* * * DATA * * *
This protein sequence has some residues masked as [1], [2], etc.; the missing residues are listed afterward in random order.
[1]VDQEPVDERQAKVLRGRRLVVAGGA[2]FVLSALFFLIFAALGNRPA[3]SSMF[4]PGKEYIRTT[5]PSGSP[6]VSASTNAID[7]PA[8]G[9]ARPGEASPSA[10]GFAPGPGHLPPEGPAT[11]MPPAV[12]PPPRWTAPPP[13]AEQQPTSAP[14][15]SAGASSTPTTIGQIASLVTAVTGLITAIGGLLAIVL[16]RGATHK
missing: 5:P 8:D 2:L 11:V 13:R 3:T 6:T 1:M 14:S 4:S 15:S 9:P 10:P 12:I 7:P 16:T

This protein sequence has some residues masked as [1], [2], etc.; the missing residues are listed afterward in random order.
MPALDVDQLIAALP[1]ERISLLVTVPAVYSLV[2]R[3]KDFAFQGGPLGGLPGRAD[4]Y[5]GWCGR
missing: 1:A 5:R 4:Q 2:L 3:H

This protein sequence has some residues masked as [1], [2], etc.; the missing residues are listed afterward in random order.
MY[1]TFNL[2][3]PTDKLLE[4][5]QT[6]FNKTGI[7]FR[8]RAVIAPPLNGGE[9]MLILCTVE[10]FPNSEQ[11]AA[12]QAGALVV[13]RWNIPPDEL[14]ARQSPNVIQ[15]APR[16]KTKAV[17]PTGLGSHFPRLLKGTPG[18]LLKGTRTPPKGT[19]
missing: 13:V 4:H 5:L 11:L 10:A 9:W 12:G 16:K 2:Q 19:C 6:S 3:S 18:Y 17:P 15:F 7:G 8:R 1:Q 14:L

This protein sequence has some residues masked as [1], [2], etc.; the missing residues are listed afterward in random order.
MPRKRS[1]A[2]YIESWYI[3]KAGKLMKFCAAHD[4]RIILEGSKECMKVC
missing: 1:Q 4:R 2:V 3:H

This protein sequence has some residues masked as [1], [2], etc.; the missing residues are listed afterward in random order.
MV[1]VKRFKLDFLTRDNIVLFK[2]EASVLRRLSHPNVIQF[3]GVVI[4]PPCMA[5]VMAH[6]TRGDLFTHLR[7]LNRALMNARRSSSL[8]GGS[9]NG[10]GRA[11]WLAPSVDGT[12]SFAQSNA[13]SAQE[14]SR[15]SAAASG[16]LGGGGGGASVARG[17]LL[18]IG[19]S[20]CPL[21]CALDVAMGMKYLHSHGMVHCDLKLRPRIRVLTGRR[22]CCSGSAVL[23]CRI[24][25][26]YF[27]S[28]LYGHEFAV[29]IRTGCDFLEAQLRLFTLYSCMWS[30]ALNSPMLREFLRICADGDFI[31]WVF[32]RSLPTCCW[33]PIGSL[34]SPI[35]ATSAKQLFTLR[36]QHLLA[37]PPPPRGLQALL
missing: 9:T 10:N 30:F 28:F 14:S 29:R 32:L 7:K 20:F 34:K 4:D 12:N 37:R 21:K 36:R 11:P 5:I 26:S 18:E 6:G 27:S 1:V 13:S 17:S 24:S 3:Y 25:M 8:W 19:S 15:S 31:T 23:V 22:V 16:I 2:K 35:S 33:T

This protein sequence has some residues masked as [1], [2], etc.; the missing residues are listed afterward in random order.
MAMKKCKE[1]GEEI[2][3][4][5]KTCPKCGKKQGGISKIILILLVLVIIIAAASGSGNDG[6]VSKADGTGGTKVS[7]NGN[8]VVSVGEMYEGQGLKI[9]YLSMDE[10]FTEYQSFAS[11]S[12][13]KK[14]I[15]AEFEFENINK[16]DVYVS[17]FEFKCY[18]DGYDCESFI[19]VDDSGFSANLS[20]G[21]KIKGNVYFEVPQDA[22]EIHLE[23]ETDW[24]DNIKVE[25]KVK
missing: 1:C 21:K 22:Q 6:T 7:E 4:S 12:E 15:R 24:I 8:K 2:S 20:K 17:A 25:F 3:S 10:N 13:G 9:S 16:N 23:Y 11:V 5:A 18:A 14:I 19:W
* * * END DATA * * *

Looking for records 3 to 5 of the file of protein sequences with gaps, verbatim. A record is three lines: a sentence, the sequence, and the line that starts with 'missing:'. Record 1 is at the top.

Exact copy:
This protein sequence has some residues masked as [1], [2], etc.; the missing residues are listed afterward in random order.
MY[1]TFNL[2][3]PTDKLLE[4][5]QT[6]FNKTGI[7]FR[8]RAVIAPPLNGGE[9]MLILCTVE[10]FPNSEQ[11]AA[12]QAGALVV[13]RWNIPPDEL[14]ARQSPNVIQ[15]APR[16]KTKAV[17]PTGLGSHFPRLLKGTPG[18]LLKGTRTPPKGT[19]
missing: 13:V 4:H 5:L 11:L 10:A 9:W 12:G 16:K 2:Q 19:C 6:S 3:S 18:Y 17:P 15:F 7:G 8:R 1:Q 14:L

This protein sequence has some residues masked as [1], [2], etc.; the missing residues are listed afterward in random order.
MPRKRS[1]A[2]YIESWYI[3]KAGKLMKFCAAHD[4]RIILEGSKECMKVC
missing: 1:Q 4:R 2:V 3:H

This protein sequence has some residues masked as [1], [2], etc.; the missing residues are listed afterward in random order.
MV[1]VKRFKLDFLTRDNIVLFK[2]EASVLRRLSHPNVIQF[3]GVVI[4]PPCMA[5]VMAH[6]TRGDLFTHLR[7]LNRALMNARRSSSL[8]GGS[9]NG[10]GRA[11]WLAPSVDGT[12]SFAQSNA[13]SAQE[14]SR[15]SAAASG[16]LGGGGGGASVARG[17]LL[18]IG[19]S[20]CPL[21]CALDVAMGMKYLHSHGMVHCDLKLRPRIRVLTGRR[22]CCSGSAVL[23]CRI[24][25][26]YF[27]S[28]LYGHEFAV[29]IRTGCDFLEAQLRLFTLYSCMWS[30]ALNSPMLREFLRICADGDFI[31]WVF[32]RSLPTCCW[33]PIGSL[34]SPI[35]ATSAKQLFTLR[36]QHLLA[37]PPPPRGLQALL
missing: 9:T 10:N 30:F 28:F 14:S 29:R 32:L 7:K 20:F 34:K 4:D 12:N 37:R 21:K 36:R 11:P 5:I 26:S 18:E 6:G 27:S 1:V 13:S 17:S 24:S 3:Y 25:M 8:W 19:S 15:S 31:T 23:V 22:V 16:I 2:K 35:S 33:T